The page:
The antifungal activity of salivary histatin 5 towards C albicans and C glabrata
El Hachem, Lea
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Candida ablicans is an opportunistic fungus colonizing the oral cavity. Histatin 5, a basic histidine-rich protein, exerts fungistatic as well as fungicidal activities towards C. albicans. Another Candida species, C. glabrata, has been shown to be much less sensitive to histatin 5. We hypothesized that the cell wall plays a determining role in fungal sensitivity to histatin 5. The aim of this study was to compare C. albicans and C. grabrata blastoconidia and spheroplast cell sensitivities to histatin 5 in growth inhibition and killing assays. C. ablicans and C. grabrata cells were cultured in 20% Sabouraud Dextrose Broth at 30 degree C. After 24h the cells were harvested, dilluted in the same broth and exposed to a dilution series of histatin 5. After 24h incubation, growth inhibition was monitored spectrophotometrically at 620 nm, and the IC superscript 50 values were determined. For the cell killing assay, the cultured cells were aliquoted into two portions. The first half was diluted in 10mM phosphate buffer containing 1.4 M sorbitol. The second half was first converted into spheroplasts using zymolyase enzyme. Blastoconidia and spheroplasts were each mixed with a dilution series of histatin 5, and after 1.5 h incubation cells were diluted and plated on agar, followed by colony counting and LC subscript 50 value determination. In the growth inhibition assays, histatin 5 showed IC subscript 50 values of 9.75[plus or minus]0.25 and [more than] 225 [mega]/ml towards C. albicans and C. glabrata blastoconidia, respectively. In the killing assays, histatin 5 showed LC superscript 50 values of 3.2[plus or minus]0.2 and [more than]200[mega] /mI towards C. albicans and C. grabrata blastoconidia, respectively. Spheroplast formation of C. albicans and C. grabrafa was successful, but due to the low inherent viability of the preparations on agar plates, LC subscript 50 values could not be established. Alternatively, spheroplast viability following killing assays was assessed by microscopic analysis using trypan blue stain (4%). However, microscopically, cell lysis and clustering was observed at high levels of histatin 5 and quantitative data could not be obtained. Spheroplast viability was also assessed with the fluorescent dye Presto Blue. Fluorescence was measured at an excitation wave length of 560 nm and an emission wavelength of 595 nm. The dye accurately distinguished between life and death of fungal cells but was not suitable for use in buffers employed in spheroplast formation. Our data confirm a high susceptibility of C. ablicans in contrast to a reduced sensitivity of C. grabrata in both growth inhibition and killing assays. Fungal infections are important oral manifestations of immune suppression and naturally occurring salivary proteins are excellent candidates for controling such infections. The most prevalent fungus in such infections, C. ablicans, is succeptible to histatin 5, but infections caused by C. grabrata might need alternative antifungal agents for treatment. Further investigations are needed in order to determine the mechanisms causing the sensitivity of C. ablicans and the resistance of C. grabrata to histatin 5.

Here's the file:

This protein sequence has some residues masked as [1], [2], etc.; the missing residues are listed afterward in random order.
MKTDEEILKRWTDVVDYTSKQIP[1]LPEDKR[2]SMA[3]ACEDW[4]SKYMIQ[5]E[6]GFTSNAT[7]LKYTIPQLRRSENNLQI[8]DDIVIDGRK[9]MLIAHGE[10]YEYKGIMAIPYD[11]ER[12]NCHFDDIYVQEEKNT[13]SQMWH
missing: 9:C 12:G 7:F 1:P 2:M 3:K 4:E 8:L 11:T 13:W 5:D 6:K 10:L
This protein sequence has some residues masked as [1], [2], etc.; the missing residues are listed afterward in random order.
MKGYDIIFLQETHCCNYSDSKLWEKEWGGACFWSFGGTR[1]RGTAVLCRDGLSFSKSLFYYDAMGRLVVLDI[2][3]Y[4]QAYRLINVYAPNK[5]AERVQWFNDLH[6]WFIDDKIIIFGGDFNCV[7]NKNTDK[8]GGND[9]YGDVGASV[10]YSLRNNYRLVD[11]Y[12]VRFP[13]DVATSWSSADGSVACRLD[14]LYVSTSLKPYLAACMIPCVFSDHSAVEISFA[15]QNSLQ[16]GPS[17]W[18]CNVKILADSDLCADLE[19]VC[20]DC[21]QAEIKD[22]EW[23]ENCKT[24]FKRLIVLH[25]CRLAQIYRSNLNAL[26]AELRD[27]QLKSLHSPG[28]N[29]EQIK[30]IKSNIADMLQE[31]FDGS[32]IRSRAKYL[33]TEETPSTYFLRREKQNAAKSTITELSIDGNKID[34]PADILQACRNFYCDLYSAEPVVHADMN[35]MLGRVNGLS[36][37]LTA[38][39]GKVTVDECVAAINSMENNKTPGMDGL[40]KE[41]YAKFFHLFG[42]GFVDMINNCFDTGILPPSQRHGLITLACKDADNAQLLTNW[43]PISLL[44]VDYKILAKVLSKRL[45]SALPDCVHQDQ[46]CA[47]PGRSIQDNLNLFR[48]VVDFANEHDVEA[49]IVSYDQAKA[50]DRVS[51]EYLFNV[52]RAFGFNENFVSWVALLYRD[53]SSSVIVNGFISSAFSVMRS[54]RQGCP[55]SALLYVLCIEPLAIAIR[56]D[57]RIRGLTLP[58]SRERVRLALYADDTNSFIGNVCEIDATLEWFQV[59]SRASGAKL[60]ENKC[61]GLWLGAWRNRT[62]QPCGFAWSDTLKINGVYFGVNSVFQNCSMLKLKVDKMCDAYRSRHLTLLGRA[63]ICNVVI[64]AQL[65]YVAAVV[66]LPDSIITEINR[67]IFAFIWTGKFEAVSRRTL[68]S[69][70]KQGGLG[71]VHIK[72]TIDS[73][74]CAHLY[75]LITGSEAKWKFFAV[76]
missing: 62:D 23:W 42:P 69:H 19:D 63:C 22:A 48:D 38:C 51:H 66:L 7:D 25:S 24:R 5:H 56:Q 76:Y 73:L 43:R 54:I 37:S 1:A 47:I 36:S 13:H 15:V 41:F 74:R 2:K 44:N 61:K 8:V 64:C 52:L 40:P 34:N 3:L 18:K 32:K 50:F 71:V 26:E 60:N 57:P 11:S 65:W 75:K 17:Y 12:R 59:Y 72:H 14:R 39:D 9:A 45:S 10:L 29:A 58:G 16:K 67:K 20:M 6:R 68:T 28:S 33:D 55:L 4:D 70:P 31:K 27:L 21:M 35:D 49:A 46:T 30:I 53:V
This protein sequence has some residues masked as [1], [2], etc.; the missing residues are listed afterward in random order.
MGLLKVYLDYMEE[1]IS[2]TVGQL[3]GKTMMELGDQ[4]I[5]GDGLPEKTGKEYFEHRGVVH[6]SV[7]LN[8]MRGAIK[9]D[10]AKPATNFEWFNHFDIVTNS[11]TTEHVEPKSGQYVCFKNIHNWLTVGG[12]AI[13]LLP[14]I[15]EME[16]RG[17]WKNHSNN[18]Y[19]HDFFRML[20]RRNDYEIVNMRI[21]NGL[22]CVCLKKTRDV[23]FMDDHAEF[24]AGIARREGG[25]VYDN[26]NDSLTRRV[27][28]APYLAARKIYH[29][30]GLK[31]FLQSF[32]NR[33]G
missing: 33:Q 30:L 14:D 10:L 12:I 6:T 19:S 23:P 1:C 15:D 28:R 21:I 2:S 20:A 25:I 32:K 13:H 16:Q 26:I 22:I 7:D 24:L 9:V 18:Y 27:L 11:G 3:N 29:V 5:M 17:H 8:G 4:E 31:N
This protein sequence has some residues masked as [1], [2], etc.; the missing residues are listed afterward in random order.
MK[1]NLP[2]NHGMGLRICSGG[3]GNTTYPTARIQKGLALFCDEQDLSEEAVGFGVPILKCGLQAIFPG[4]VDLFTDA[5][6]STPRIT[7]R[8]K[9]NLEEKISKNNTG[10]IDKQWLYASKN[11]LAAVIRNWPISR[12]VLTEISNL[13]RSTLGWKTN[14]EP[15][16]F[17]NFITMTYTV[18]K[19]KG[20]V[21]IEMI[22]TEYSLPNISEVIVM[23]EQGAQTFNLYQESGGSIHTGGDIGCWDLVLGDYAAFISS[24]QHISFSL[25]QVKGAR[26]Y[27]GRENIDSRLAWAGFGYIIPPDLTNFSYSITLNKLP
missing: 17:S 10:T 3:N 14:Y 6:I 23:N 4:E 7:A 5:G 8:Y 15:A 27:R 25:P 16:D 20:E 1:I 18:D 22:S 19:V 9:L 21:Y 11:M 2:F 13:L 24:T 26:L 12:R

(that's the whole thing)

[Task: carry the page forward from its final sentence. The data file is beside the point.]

PLEASE NOTE: This work is protected by copyright. Downloading is restricted to the BU community: please click Download and log in with a valid BU account to access. If you are the author of this work and would like to make it publicly available, please contact firstname.lastname@example.org.Dissertation (MSD) --Boston University, Henry M. Goldman School of Dental Medicine, 2014 (Department of Periodontology and Oral Biology).Includes bibliographic references: leaves 54-59.
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